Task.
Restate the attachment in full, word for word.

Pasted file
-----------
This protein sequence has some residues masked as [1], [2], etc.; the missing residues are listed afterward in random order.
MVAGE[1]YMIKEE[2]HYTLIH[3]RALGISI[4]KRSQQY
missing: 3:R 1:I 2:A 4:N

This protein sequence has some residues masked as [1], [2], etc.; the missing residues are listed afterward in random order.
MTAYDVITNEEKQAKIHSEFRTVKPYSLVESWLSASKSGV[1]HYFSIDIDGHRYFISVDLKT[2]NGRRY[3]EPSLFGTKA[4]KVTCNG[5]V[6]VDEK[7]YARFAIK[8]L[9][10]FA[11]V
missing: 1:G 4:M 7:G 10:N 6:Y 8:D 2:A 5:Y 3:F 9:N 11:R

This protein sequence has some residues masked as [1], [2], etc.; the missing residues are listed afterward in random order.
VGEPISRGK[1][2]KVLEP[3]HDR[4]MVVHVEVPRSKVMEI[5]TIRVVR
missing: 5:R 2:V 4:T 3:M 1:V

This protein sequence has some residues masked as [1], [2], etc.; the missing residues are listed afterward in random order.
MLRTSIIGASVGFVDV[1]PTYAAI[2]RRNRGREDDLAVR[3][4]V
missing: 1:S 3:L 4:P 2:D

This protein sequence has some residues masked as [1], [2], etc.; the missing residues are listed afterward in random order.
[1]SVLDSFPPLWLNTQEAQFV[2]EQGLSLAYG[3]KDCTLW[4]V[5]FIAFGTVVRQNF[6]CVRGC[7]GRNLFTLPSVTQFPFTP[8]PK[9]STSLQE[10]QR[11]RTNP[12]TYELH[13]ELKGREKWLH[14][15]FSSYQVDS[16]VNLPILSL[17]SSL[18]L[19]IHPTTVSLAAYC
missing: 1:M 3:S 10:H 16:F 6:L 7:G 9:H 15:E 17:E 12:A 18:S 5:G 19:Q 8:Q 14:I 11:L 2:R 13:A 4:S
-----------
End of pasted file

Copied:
This protein sequence has some residues masked as [1], [2], etc.; the missing residues are listed afterward in random order.
MVAGE[1]YMIKEE[2]HYTLIH[3]RALGISI[4]KRSQQY
missing: 3:R 1:I 2:A 4:N

This protein sequence has some residues masked as [1], [2], etc.; the missing residues are listed afterward in random order.
MTAYDVITNEEKQAKIHSEFRTVKPYSLVESWLSASKSGV[1]HYFSIDIDGHRYFISVDLKT[2]NGRRY[3]EPSLFGTKA[4]KVTCNG[5]V[6]VDEK[7]YARFAIK[8]L[9][10]FA[11]V
missing: 1:G 4:M 7:G 10:N 6:Y 8:D 2:A 5:Y 3:F 9:N 11:R

This protein sequence has some residues masked as [1], [2], etc.; the missing residues are listed afterward in random order.
VGEPISRGK[1][2]KVLEP[3]HDR[4]MVVHVEVPRSKVMEI[5]TIRVVR
missing: 5:R 2:V 4:T 3:M 1:V

This protein sequence has some residues masked as [1], [2], etc.; the missing residues are listed afterward in random order.
MLRTSIIGASVGFVDV[1]PTYAAI[2]RRNRGREDDLAVR[3][4]V
missing: 1:S 3:L 4:P 2:D

This protein sequence has some residues masked as [1], [2], etc.; the missing residues are listed afterward in random order.
[1]SVLDSFPPLWLNTQEAQFV[2]EQGLSLAYG[3]KDCTLW[4]V[5]FIAFGTVVRQNF[6]CVRGC[7]GRNLFTLPSVTQFPFTP[8]PK[9]STSLQE[10]QR[11]RTNP[12]TYELH[13]ELKGREKWLH[14][15]FSSYQVDS[16]VNLPILSL[17]SSL[18]L[19]IHPTTVSLAAYC
missing: 1:M 3:S 10:H 16:F 6:L 7:G 9:H 15:E 17:E 12:A 18:S 5:G 19:Q 8:Q 14:I 11:L 2:R 13:A 4:S